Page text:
Mr. Luckenbach retained the farm bearing his name, and in 1852 laid out a portion of it in a town plot, which he called Augusta. This was, really, time beginning of the subsequent town of South Bethlehem. It extended north and south from the present North Penna. R.R. tracks to the Lehigh River, and east and west from the present Northampton Avenue to Poplar Street. The first building lot sold in the new town was purchased by Levin C. Peysert, for $200. This lot, 40 by 176 feet, lies immediately west of the entrance to the New Street Bridge. The next year the first building operations within Augusta were undertaken by Borhek and Knauss, who erected three double frame houses.

It was about this time that this locality began its career as a manufacturing center, by the production of zinc products. In 1845, William T. Roepper, who, 21 years after, became Lehigh University’s first Professor of Mineralogy and Geology, discovered the presence of calamine and blende, ores of zinc, on the Ueberroth farm, in Friedensville. In 1853, in buildings erected on the Luckenbach farm, in Augusta, the first white zinc oxide was produced from these ores. These buildings were destroyed by fire the following December, but were immediately thereafter rebuilt. In 1855, Samuel Wetherhill, Superintendent of these works, succeeded, after long experimentation, in producing spelter, or metallic zinc. But Mr. Wetherill’s process proved too expensive to be practical. In the meantime, May 2,1855, The Penna. and Lehigh Zinc Co., whose corporate title was changed to the Lehigh Zinc Co. in 1860, was incorporated, with a capital of $1,000,000. In 1859, the then Superintendent, Joseph Wharton, contracted with a Belgian firm for the erection of smelting works, and imported three Belgian expert workers in that branch of the industry. One of these three Belgian experts was the late Andre Woot Detrixhe, father of our esteemed townsman, Arthur W. Detrixhe. These works were completed, at a cost of $85,000, and the first metallic zinc produced in them in July, 1859. In 1865, this Company extended its operations when the first sheet zinc produced in America was rolled at these works. In 1877, the Zinc Co. had over 700 names on its pay-rolls, annually consumed 40,000 tons of coal, and had buildings estimated to have cost in the aggregate $276,000. In 1881, these works were taken over by the Lehigh Zinc and Iron Co., which added to its other operations the manufacture of spiegeleisen. A few years ago these works were dismantled and the site is now occupied by the extension of the works of the Bethlehem Steel Co.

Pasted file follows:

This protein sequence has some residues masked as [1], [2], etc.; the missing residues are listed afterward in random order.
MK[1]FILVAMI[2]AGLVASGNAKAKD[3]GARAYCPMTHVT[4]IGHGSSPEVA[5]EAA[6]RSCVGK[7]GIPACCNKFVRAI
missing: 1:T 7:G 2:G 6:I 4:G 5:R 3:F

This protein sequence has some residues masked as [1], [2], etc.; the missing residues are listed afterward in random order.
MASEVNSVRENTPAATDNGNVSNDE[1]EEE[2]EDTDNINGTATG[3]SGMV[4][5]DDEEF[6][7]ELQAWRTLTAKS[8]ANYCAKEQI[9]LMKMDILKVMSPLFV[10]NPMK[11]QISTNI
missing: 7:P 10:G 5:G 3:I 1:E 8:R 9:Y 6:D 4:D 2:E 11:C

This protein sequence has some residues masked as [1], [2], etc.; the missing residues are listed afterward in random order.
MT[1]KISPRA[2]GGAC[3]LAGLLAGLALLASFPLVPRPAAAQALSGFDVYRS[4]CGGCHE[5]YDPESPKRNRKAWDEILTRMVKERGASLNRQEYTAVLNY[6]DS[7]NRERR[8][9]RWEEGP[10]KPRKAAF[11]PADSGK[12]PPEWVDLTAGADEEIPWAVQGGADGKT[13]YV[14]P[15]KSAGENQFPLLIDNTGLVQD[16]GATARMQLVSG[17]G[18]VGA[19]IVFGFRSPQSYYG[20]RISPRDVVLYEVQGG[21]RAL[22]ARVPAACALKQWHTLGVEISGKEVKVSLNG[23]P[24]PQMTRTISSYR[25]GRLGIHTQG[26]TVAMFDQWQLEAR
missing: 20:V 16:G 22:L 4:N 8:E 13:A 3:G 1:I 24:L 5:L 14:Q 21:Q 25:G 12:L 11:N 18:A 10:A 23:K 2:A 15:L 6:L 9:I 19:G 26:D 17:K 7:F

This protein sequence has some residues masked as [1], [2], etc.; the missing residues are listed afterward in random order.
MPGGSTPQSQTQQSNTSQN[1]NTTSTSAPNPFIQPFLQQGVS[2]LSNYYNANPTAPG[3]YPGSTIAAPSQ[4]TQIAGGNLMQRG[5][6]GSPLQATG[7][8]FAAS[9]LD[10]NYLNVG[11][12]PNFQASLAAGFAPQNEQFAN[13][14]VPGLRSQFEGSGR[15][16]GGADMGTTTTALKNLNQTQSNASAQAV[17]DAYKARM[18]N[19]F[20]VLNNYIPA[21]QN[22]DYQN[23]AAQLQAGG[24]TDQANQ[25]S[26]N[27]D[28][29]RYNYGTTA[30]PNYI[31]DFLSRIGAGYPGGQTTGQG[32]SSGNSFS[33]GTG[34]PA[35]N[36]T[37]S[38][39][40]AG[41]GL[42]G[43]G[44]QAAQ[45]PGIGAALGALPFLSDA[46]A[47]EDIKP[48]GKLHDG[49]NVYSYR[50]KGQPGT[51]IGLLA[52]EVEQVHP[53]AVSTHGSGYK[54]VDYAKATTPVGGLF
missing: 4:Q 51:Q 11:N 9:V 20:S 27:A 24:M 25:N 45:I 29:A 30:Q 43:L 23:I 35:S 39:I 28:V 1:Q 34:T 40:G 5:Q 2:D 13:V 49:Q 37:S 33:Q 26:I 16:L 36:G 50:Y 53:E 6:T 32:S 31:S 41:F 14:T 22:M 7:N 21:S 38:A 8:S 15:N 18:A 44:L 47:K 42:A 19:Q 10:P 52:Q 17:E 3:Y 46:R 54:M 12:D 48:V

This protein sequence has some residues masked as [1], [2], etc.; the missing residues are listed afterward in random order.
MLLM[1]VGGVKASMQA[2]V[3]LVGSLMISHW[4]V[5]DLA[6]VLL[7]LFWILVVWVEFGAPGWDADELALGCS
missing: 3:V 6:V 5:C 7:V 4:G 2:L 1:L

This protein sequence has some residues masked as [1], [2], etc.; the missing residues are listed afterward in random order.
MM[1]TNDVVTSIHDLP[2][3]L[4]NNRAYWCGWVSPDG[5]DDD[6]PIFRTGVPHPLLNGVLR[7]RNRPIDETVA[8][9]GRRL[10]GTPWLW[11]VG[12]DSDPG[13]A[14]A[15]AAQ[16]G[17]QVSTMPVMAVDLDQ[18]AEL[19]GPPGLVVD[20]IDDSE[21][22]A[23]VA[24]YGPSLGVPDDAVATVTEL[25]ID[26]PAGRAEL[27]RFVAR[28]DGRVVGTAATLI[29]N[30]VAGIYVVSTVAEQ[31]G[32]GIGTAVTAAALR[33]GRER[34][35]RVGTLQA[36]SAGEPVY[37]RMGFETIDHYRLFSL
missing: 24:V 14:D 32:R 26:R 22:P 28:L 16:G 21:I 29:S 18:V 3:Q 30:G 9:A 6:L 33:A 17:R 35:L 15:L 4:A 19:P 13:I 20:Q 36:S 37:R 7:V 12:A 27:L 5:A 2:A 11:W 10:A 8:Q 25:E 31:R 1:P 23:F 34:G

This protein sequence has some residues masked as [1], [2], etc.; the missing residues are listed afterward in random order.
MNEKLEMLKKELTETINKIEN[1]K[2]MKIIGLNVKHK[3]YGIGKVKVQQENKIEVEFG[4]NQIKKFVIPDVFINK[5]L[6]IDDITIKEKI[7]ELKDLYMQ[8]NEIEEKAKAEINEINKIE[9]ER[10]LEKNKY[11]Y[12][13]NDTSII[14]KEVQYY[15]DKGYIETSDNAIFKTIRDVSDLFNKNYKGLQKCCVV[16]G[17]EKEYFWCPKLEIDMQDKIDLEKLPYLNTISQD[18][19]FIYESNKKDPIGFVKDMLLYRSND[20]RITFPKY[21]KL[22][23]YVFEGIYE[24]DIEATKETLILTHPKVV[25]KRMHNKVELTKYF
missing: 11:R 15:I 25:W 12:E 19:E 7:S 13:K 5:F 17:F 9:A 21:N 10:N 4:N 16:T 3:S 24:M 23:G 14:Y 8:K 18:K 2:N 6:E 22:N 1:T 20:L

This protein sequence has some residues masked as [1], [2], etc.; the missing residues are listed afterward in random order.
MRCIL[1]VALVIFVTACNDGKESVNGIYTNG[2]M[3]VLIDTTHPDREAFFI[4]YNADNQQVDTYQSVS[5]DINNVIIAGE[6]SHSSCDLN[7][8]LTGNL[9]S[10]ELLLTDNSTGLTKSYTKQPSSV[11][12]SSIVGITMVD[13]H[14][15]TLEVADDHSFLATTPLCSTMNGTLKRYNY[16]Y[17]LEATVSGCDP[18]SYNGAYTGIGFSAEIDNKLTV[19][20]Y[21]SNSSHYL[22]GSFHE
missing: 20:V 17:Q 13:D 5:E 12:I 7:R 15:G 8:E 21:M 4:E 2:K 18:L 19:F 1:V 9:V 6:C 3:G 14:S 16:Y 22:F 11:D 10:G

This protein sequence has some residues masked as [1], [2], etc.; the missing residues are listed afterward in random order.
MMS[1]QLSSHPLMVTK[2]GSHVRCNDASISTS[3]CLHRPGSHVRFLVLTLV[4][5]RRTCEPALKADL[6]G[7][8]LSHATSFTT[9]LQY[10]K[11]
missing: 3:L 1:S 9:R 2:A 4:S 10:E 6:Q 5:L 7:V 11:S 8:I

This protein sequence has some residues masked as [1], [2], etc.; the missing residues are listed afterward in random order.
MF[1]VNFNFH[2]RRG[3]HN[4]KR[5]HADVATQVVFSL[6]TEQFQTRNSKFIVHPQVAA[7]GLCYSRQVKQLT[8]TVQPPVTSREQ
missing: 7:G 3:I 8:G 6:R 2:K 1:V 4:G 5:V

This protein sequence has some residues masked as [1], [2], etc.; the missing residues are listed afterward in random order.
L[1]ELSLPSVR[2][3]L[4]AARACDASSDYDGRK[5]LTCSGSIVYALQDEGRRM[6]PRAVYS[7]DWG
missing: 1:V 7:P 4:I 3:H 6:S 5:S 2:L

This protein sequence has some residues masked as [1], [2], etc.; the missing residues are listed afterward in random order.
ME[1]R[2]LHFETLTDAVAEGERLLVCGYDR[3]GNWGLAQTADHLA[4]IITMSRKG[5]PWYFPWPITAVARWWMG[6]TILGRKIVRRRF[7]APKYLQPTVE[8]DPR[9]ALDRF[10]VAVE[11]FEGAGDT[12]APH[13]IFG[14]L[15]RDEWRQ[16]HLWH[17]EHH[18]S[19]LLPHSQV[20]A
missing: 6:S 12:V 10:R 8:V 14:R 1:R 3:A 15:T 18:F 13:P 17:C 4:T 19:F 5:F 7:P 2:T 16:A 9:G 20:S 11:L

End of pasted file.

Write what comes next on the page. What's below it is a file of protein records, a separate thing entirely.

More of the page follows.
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1915 views of South Bethlehem

PACKER AVENUE, LOOKING EAST.

FIVE POINTS, LOOKING NORTH.      FIVE POINTS, LOOKING WEST.

NEW STREET ENTRANCE TO LEHIGH UNIVERSITY.